Q). What are the pH and H+ ion concentrations of a solution obtained by adding 0.8g of sodium hydroxide (Mr= 40) and 2.7g acetic acid (Mr=60) to 500mL water?

A). NaOH moles= 0.8/40=20

Acetic acid moles= 2.7/60=45

But then in the solution it says that NaOH conc in 500mL is 40 and acetic acid conc in 500mL is 90? How is this the case?

A). NaOH moles= 0.8/40=20

Acetic acid moles= 2.7/60=45

But then in the solution it says that NaOH conc in 500mL is 40 and acetic acid conc in 500mL is 90? How is this the case?

Original post by pigeonwarrior

Q). What are the pH and H+ ion concentrations of a solution obtained by adding 0.8g of sodium hydroxide (Mr= 40) and 2.7g acetic acid (Mr=60) to 500mL water?

A). NaOH moles= 0.8/40=20

Acetic acid moles= 2.7/60=45

But then in the solution it says that NaOH conc in 500mL is 40 and acetic acid conc in 500mL is 90? How is this the case?

A). NaOH moles= 0.8/40=20

Acetic acid moles= 2.7/60=45

But then in the solution it says that NaOH conc in 500mL is 40 and acetic acid conc in 500mL is 90? How is this the case?

There are definitely typos there - 0.8 g of NaOH is 0.02 mol and 2.7 g of CH3COOH is 0.045 mol. Correct digits, wrong position of the decimal place.

500 ml is 0.5 dm^3. Remember the formula for calculating a concentration using moles and volume?

Original post by TypicalNerd

There are definitely typos there - 0.8 g of NaOH is 0.02 mol and 2.7 g of CH3COOH is 0.045 mol. Correct digits, wrong position of the decimal place.

500 ml is 0.5 dm^3. Remember the formula for calculating a concentration using moles and volume?

500 ml is 0.5 dm^3. Remember the formula for calculating a concentration using moles and volume?

Thank you! 😀I understand that now. Here in the same question, I am stuck on the highlighted part. How come the total acetate produced was 40? And there was 50 remaining?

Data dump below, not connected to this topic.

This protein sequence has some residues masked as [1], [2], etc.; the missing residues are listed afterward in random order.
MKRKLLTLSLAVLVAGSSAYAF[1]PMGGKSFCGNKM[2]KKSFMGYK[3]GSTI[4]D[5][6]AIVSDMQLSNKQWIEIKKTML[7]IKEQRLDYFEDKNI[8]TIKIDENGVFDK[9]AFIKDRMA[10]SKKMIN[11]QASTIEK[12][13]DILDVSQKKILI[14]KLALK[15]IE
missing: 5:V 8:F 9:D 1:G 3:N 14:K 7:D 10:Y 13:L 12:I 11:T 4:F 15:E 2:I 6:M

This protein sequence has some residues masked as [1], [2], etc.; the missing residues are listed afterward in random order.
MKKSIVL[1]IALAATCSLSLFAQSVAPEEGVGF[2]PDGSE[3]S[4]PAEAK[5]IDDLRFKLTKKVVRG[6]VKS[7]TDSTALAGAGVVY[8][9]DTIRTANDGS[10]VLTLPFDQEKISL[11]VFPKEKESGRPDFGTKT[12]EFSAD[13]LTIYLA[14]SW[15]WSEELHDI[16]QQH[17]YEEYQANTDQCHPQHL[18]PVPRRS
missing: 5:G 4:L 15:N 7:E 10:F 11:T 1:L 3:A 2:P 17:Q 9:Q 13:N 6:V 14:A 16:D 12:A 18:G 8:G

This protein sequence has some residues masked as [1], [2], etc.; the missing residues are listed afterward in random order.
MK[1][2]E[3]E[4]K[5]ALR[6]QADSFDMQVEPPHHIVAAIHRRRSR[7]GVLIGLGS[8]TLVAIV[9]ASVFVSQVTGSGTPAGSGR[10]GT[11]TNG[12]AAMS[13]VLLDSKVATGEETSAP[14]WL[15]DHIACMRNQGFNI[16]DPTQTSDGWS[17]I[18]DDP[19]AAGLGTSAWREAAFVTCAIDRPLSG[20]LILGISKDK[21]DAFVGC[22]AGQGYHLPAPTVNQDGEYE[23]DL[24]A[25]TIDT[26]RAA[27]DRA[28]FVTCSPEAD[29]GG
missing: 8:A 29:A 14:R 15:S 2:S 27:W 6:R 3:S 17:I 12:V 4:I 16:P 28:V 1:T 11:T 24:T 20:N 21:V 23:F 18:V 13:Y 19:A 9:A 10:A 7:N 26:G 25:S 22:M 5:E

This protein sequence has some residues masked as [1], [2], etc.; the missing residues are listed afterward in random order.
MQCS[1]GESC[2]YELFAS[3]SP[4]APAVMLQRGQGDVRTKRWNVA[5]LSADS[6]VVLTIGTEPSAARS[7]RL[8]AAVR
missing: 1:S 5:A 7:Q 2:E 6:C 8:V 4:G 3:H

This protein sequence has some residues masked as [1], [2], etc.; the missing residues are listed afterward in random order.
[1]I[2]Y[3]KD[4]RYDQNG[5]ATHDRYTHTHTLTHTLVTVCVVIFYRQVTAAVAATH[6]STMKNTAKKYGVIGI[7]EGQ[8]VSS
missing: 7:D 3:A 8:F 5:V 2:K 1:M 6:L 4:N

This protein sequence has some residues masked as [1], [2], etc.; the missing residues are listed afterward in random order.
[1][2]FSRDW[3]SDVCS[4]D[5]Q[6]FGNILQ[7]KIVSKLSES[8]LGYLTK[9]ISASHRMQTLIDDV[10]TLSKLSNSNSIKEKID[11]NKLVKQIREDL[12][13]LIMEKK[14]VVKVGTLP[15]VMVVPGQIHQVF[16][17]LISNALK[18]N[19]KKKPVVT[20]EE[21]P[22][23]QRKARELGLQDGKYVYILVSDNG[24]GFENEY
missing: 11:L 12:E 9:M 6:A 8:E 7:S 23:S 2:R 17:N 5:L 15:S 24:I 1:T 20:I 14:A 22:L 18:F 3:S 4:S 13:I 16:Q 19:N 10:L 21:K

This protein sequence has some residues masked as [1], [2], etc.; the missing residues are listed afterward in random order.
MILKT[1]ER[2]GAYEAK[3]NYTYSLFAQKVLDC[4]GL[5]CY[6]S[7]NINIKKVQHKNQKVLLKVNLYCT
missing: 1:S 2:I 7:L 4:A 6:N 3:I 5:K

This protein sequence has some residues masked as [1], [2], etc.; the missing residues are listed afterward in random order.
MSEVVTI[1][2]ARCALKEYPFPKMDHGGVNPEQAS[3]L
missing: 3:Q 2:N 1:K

(edited 1 month ago)

Original post by pigeonwarrior

Thank you! 😀I understand that now. Here in the same question, I am stuck on the highlighted part. How come the total acetate produced was 40? And there was 50 remaining?

I hate the way the model solution is given - you can’t treat concentrations like amounts in most cases and so it’s better to work with moles and calculate concentrations (edited yet again: not moles - freudian slip lol) in the very last step.

Recall we said there were 0.02 mol (or 20 mmol) of NaOH and 0.045 mol (or 45 mmol) of CH3COOH? Let us write out the equation:

CH3COOH + NaOH —> CH3COONa + H2O

NaOH and CH3COOH react in a 1:1 molar ratio, meaning that all 20 mmol of NaOH will be used up, so 20 mmol of CH3COOH will be consumed as well, leaving just 25 mmol of the original 45 mmol. Since there are 25 mmol of acid left. This means the concentration is 50 mM since this amount is all dissolved in 0.5 dm^3 of water.

We can also see from the equation that for every mole of NaOH used up, a mole of CH3COONa is made, so 20 mmol of it is formed and as this is dissolved in that same 0.5 dm^3 of water, the concentration is (20/0.5) = 40 mM.

(edited 1 month ago)

Original post by TypicalNerd

I hate the way the model solution is given - you can’t treat concentrations like amounts in most cases and so it’s better to work with moles and calculate moles in the very last step.

Recall we said there were 0.02 mol (or 20 mmol) of NaOH and 0.045 mol (or 45 mmol) of CH3COOH? Let us write out the equation:

CH3COOH + NaOH —> CH3COONa + H2O

NaOH and CH3COOH react in a 1:1 molar ratio, meaning that all 20 mmol of NaOH will be used up, so 20 mmol of CH3COOH will be consumed as well, leaving just 25 mmol of the original 45 mmol. Since there are 25 mmol of acid left. This means the concentration is 50 mM since this amount is all dissolved in 0.5 dm^3 of water.

We can also see from the equation that for every mole of NaOH used up, a mole of CH3COONa is made, so 20 mmol of it is formed and as this is dissolved in that same 0.5 dm^3 of water, the concentration is (20/0.5) = 40 mM.

Recall we said there were 0.02 mol (or 20 mmol) of NaOH and 0.045 mol (or 45 mmol) of CH3COOH? Let us write out the equation:

CH3COOH + NaOH —> CH3COONa + H2O

NaOH and CH3COOH react in a 1:1 molar ratio, meaning that all 20 mmol of NaOH will be used up, so 20 mmol of CH3COOH will be consumed as well, leaving just 25 mmol of the original 45 mmol. Since there are 25 mmol of acid left. This means the concentration is 50 mM since this amount is all dissolved in 0.5 dm^3 of water.

We can also see from the equation that for every mole of NaOH used up, a mole of CH3COONa is made, so 20 mmol of it is formed and as this is dissolved in that same 0.5 dm^3 of water, the concentration is (20/0.5) = 40 mM.

thank you so so much for your help! It is much clearer now 😁

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